22nd January 2016
I’d first like to give a little background information on how I arrived at this point. If you wish to read solely about the process of my transfer, please feel free to skip to paragraph six. However, I feel reading from the beginning will give you a better insight into how I ended up in the position I am today.
After truly loving Law as one of my choices at A-Level and having considered it before, I chose to apply to University for a Law LLB course in 2015. I applied, and got offers from the University of Leeds (AAA), University of Birmingham (AAA), Oxford Brookes (AAB), University of Exeter (AAB), and Birmingham City University (BBC).
BCU had made me an unconditional offer, and as such this went down as my insurance. As I had hoped to achieve AAA, I put down University of Birmingham as my first choice. I loved the University, and the look of it, as well as the accommodation, and adored the city itself. My predicted grades were AAB which was very generous considering at AS level I only achieved BCDDD (as I had taken five). However, the teachers were made aware that I was doing resits for all but a couple of my AS levels as I was unhappy with what I got, and was eager to improve.
Unfortunately, the pressure and workload of 12 exams proved too much and I finished my time at college with BBD. I still managed to get an offer from BCU-I think most likely due to me achieving a C in my EPQ (which was also law related)-so I began my course in September of 2015 at BCU, and moved into Oscott Gardens (BCU accommodation). Originally, I was given an offer of accommodation for a building which included having shared bathrooms; of all the things at university that may come along, that was one thing I was not comfortable with due to being very ‘precise’ shall we say, about hygiene. But, I rang the Accommodation Office and spoke to somebody who said they may be able to find out if anybody had turned down an accommodation offer at one of the other en-suite buildings. I thought this was probably unlikely but it is always worth an ask. They got back to me on the same day to say that they had found me a place, which was a huge relief to say the least.
I began my course and at first was enjoying it, I continued to work at the seminars and go through my notes and the textbooks after my day at University. However, the novelty of different work soon wore off, and I began to realise that much of what I was studying was similar to what I had done at A-level and it just was not grabbing my attention at all. I began to get less and less motivated and more and more disconnected with my course. Even before I had applied for Law, I had considered teaching as a potential career, however I spoke to the career advice at my college and was essentially put off it by how difficult he was making it sound, and the things he was telling me unfortunately. I was torn by the usual predicament of having a job for money, or a job doing something that I enjoyed. Law is arguably an incredibly hard industry to get into, and that led me to make my decision to continue with Law.
Around Christmas time I began to think more about potentially switching my course, and emailed the course leader for Primary Education with QTS about the potential of switching. She added into the email the Admissions Officer who gave me all the information I needed, and what I would need to do. I contacted my personal tutor to let them know what was going on, and made a list of all the things I needed to do. I had to give a statement as to why I wanted to switch to that specific course, which I did. In a reply a few days later, I was told that I had gotten an interview with the university, and that I needed to carry out two weeks of work experience to be able to have a successful interview; he also sent me a lot of information about what to expect on the day of the interview. I was told that the two offices for both law and education were communicating with each other about my transfer and that it should not be a problem, should I pass the interview stage.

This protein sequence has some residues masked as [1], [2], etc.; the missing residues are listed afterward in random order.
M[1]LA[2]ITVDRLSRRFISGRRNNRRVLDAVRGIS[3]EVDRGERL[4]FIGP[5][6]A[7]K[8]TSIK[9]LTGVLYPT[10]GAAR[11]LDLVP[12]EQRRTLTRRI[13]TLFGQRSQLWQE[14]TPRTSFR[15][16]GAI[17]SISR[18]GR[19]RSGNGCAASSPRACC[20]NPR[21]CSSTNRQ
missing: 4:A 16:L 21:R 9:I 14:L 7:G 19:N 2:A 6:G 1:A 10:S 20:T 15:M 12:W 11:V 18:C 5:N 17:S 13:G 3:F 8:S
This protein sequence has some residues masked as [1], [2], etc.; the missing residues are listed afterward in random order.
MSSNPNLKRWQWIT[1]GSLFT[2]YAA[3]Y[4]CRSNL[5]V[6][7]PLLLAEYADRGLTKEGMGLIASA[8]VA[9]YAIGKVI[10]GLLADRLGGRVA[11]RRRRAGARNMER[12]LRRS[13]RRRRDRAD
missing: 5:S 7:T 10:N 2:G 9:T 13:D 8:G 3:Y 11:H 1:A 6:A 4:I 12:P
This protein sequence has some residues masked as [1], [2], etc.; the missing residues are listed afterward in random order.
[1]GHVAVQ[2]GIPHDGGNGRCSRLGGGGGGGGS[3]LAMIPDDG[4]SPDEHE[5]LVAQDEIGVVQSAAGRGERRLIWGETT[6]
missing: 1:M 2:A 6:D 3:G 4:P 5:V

I personally up to this point found my university to be very helpful and supportive of my desire to switch course, and all the information that they provided me with and assistance I needed, or might have needed. I was very grateful for this, as by this point I had certainly decided Law wasn’t what I wanted to do anymore. However, I stuck to keeping up with my coursework for Law just in case I didn’t get a place on the teaching course. Had that been the case, I would have continued with Law, as next years modules would be down to me to choose, and most of the material I would not have studied before.
All in all, I would recommend a switch to anyone if you’re not enjoying your course. It can be helpful to decide this as soon as possible, but it is not impossible, nor is it too difficult to switch your course providing the university is accommodating and has the space for you to move. You should be aware however that it would be a good idea to check for courses that are similar in the grades necessary for your current course should you wish to switch. Universities tend to take a dim view on you getting onto a course with one set of grades, and then applying for a transfer to an oversubscribed course with higher grades than you have. However, I am unaware of how different universities deal with that kind of thing, and as it is something I have not experienced, I could not fairly or knowledgeably comment on that.
Should you wish to continue reading (and I sincerely hope you do), the following posts will tackle my pre-interview work experience in a primary school-including how I managed to get my work experience, what I was doing whilst I was there, and many more stages of my Primary Education with QTS application, tests, and interview. So if you’re curious about the process, or are just looking for what to expect, I welcome you to continue to follow me on my journey.